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Maximising your SMSF returns

Many Australians opt for a self-managed super fund but fail to understand how to truly make it perform optimally.

If you have an SMSF and are serious about maximising your returns, consider the following:

Risk

Without taking risks, you won’t be able to experience great profit. However, there you still need to be cautious of where you invest your money. After taxes, at the moment, property and real estate are not the best of investments, but this hasn’t always been the case. Many individuals with a SMSF are interested in cryptocurrencies. At the end of 2017, they were performing extremely well, however at the beginning of 2018; there was a significant drop in the worth of this currency.

Do your research

Knowing what kind of risk-taking will work for you will come down to you doing your research and investigating what options are best. Subscribing to mailing lists where investment trends are discussed, as well as keeping up to date with technical and compliance news relating to SMSF are great strategies for maximising SMSF returns.

Speak to a professional

If in doubt, it’s always best to speak to a professional. They can assist you in making the right decision regarding your SMSF and give you personalised advice. A financial advisor can also assist you in managing your fund, organising and strengthening your portfolio and advise on technical issues.

It’s never too early

No one in their retirement reflects on their life and wishes they had of started worrying about their nest egg later in life rather than earlier. Paying attention to your super and retirement options from a young age is important if you want to be comfortable in your retirement phase.

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News

What Are The Consequences Of Improperly Lodged Tax Returns?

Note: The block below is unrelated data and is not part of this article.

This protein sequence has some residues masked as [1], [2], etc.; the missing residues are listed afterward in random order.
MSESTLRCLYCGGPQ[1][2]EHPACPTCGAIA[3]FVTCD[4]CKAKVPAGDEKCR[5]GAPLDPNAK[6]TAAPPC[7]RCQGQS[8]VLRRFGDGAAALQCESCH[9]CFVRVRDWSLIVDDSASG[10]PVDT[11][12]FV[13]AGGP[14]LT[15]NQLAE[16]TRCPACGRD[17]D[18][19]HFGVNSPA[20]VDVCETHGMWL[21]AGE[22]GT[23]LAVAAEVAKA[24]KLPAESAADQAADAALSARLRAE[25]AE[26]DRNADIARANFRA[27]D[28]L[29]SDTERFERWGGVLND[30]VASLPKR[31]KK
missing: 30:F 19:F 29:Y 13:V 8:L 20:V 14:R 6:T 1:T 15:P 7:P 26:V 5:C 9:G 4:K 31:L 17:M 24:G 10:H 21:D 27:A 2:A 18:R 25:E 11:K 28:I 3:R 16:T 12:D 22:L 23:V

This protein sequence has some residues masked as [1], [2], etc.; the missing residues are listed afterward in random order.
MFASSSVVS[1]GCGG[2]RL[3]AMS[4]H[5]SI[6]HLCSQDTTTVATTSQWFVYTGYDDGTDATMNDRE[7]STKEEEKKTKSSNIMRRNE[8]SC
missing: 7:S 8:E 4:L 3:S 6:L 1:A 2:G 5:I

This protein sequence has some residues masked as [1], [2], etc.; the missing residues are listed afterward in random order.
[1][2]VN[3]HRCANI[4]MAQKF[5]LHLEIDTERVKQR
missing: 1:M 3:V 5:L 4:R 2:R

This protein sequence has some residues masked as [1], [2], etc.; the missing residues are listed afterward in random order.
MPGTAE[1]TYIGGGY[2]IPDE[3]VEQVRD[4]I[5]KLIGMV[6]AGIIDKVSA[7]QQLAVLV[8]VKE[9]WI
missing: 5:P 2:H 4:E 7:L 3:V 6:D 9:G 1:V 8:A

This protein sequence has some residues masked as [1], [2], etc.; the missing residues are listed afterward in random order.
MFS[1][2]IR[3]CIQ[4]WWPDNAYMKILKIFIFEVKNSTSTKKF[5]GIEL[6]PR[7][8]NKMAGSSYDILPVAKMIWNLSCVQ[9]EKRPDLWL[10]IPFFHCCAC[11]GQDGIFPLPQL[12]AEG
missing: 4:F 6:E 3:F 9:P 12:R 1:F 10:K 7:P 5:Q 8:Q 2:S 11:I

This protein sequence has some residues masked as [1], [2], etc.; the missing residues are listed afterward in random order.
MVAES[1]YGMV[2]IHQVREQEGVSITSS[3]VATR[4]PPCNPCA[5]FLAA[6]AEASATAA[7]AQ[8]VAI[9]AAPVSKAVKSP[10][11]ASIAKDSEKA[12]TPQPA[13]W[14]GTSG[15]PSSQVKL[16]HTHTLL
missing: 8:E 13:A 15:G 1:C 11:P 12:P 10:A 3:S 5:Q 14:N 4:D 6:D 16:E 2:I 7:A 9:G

May 4, 2021

With tax return season approaching quickly this year, you may have already started looking into lodging your income tax return. Ensuring that your details are correct and that any information about your earned income from the year is lodged is the responsibility of the taxpayer and their tax agent. However, if during this income tax return process the tax obligations of the taxpayer fail to be complied with, the Australian Taxation Office has severe penalties that they can enforce.

Australian taxation laws authorise the ATO with the ability to impose administrative penalties for failing to comply with the tax obligations that taxpayers inherently possess.

As an example, taxpayers may be liable to penalties for making false or misleading statements, failing to lodge tax returns or taking a tax position that is not reasonably arguable. False or misleading statements have different consequences if the statement given results in a shortfall amount or not. In both cases, the penalty will not be imposed if the taxpayer took reasonable care in making the statement (though they may still be subject to another penalty provision) or the statement of the taxpayer is in accordance with the ATO’s advice, published statements or general administrative practices in relation to a tax law.

The penalty base rate for statements that resulted in a shortfall amount is calculated as a percentage of the tax shortfall, or in the case of no shortfall amount, as a multiple of a penalty unit. This percentage is determined by the behaviour that led to the shortfall amount or as a multiple of a penalty unit, which are as follows:

If a statement fails to be lodged at the appropriate time, you may be liable for a penalty of 75% of the tax-related liability if:

To ensure that the statements, returns and lodgements are done correctly, and avoid the risk of potential penalties, contact us today. We’re here to help.